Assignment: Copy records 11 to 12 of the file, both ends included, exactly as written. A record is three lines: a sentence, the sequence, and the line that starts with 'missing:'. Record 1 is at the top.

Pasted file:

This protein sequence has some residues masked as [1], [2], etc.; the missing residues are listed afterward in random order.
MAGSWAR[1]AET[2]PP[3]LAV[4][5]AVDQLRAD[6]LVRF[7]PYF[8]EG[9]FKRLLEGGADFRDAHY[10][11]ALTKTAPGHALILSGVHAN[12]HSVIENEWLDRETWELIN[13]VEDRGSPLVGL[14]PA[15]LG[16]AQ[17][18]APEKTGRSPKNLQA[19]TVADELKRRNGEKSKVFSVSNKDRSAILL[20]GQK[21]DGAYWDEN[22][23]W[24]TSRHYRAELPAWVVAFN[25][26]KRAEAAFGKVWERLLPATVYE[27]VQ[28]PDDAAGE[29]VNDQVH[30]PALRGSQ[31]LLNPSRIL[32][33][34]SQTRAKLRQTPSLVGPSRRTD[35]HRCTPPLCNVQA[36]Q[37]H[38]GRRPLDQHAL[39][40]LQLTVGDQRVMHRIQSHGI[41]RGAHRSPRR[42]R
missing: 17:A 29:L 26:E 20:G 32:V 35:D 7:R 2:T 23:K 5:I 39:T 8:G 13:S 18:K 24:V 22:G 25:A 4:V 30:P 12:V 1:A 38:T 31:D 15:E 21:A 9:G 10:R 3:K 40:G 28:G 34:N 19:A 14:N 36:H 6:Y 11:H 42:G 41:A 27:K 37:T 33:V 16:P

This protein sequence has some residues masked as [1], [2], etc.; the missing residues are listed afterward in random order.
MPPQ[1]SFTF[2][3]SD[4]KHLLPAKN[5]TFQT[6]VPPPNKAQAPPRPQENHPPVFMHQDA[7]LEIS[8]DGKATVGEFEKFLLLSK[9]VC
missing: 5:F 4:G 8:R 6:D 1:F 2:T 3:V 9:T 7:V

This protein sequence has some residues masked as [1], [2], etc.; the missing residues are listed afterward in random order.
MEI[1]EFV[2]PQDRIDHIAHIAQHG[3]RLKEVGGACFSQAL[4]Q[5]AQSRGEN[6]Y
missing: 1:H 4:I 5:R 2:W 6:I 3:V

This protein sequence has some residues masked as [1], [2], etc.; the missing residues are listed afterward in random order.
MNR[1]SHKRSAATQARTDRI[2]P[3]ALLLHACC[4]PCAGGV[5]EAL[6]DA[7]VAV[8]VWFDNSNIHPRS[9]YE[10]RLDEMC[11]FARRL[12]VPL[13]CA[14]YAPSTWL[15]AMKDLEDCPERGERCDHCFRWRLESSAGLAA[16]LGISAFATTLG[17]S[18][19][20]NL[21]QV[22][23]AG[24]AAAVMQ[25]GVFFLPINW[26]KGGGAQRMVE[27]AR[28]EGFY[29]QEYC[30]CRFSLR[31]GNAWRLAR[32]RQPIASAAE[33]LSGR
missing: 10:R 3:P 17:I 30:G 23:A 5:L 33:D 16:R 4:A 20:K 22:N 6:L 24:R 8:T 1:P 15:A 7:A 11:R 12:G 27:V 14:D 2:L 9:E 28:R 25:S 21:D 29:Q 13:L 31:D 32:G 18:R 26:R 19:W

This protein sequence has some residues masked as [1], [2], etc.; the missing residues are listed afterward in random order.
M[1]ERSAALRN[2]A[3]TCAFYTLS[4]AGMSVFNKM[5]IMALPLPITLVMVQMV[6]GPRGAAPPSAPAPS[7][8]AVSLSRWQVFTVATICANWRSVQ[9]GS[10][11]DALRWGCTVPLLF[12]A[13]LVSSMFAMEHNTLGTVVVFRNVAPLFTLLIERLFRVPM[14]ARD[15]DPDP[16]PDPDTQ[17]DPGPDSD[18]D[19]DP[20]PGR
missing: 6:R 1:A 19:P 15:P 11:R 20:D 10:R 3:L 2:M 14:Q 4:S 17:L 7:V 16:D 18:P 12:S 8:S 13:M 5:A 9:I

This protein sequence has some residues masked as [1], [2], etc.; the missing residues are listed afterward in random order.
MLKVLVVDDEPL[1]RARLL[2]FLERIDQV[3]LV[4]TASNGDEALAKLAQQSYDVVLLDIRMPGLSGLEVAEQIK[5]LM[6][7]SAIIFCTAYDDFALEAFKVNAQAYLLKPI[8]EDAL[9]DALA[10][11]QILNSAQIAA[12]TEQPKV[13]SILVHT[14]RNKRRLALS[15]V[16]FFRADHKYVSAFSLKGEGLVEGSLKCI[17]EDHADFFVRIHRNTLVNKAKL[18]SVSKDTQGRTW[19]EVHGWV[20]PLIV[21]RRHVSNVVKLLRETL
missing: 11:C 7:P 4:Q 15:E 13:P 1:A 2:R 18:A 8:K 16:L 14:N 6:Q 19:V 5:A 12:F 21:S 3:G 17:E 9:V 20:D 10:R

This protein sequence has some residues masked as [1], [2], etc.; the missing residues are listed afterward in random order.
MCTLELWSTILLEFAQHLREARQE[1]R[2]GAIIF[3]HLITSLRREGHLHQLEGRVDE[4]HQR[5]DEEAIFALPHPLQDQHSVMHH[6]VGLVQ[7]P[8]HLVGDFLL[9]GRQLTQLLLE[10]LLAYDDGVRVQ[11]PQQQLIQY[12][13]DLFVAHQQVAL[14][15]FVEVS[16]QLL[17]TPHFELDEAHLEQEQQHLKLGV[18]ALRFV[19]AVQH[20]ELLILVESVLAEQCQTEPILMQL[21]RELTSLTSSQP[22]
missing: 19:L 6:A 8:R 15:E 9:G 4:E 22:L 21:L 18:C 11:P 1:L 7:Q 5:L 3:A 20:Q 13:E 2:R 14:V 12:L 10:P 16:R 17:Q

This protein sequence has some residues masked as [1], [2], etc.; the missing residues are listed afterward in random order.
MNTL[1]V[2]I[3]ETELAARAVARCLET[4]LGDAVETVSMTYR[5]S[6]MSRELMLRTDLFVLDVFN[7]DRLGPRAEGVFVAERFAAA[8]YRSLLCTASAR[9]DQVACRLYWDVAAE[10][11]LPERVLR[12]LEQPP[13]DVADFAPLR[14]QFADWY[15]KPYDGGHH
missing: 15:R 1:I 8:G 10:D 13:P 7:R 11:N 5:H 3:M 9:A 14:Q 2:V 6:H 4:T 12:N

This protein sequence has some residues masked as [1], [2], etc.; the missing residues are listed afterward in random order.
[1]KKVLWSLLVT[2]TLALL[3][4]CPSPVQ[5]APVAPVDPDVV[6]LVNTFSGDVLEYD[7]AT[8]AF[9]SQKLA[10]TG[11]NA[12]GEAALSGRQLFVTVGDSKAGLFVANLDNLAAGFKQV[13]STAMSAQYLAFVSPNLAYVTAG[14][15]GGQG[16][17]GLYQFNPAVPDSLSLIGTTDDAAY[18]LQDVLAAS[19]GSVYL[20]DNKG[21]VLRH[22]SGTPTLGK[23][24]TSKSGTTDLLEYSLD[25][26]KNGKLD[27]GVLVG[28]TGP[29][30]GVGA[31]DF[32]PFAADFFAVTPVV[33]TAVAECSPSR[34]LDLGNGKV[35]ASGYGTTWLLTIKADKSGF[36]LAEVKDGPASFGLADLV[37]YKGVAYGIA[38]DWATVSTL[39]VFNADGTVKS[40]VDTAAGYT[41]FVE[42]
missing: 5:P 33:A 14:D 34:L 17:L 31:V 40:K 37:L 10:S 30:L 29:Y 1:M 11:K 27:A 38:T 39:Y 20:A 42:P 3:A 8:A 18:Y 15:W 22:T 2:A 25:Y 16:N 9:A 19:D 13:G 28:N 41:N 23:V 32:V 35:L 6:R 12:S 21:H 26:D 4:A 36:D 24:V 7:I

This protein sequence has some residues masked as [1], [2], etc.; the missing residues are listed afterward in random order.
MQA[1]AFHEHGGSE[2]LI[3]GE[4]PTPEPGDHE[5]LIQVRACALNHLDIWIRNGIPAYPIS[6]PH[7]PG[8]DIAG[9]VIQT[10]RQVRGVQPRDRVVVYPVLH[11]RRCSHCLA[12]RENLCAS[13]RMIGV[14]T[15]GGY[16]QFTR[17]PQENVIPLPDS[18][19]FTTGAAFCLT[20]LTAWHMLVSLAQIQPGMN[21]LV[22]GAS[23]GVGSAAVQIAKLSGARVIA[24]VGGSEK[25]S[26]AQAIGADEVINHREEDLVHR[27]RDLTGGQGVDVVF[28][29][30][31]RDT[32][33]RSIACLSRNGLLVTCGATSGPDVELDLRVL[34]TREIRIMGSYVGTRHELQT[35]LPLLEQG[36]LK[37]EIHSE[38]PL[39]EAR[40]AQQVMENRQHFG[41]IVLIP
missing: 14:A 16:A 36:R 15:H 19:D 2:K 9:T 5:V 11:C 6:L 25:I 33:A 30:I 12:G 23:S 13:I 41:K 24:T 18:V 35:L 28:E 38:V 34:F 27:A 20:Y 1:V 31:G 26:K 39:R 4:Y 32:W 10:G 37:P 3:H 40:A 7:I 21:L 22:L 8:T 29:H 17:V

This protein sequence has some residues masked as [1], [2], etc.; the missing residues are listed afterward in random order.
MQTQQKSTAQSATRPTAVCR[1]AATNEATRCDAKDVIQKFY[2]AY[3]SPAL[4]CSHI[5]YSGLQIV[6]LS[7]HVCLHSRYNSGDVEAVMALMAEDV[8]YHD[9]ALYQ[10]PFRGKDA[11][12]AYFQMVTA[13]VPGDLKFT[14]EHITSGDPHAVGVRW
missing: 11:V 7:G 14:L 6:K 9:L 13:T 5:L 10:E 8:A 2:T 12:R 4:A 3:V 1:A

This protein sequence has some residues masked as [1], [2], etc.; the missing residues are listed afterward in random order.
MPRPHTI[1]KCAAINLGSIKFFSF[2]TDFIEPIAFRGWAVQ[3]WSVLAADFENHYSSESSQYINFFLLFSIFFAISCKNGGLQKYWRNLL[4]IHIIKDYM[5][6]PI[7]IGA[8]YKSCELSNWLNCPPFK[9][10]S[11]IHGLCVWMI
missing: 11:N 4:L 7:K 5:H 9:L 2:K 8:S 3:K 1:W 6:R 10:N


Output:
This protein sequence has some residues masked as [1], [2], etc.; the missing residues are listed afterward in random order.
MQTQQKSTAQSATRPTAVCR[1]AATNEATRCDAKDVIQKFY[2]AY[3]SPAL[4]CSHI[5]YSGLQIV[6]LS[7]HVCLHSRYNSGDVEAVMALMAEDV[8]YHD[9]ALYQ[10]PFRGKDA[11][12]AYFQMVTA[13]VPGDLKFT[14]EHITSGDPHAVGVRW
missing: 11:V 7:G 14:L 6:K 9:L 13:T 5:L 10:E 8:A 2:T 12:R 4:A 3:V 1:A

This protein sequence has some residues masked as [1], [2], etc.; the missing residues are listed afterward in random order.
MPRPHTI[1]KCAAINLGSIKFFSF[2]TDFIEPIAFRGWAVQ[3]WSVLAADFENHYSSESSQYINFFLLFSIFFAISCKNGGLQKYWRNLL[4]IHIIKDYM[5][6]PI[7]IGA[8]YKSCELSNWLNCPPFK[9][10]S[11]IHGLCVWMI
missing: 11:N 4:L 7:K 5:H 9:L 2:K 8:S 3:K 1:W 6:R 10:N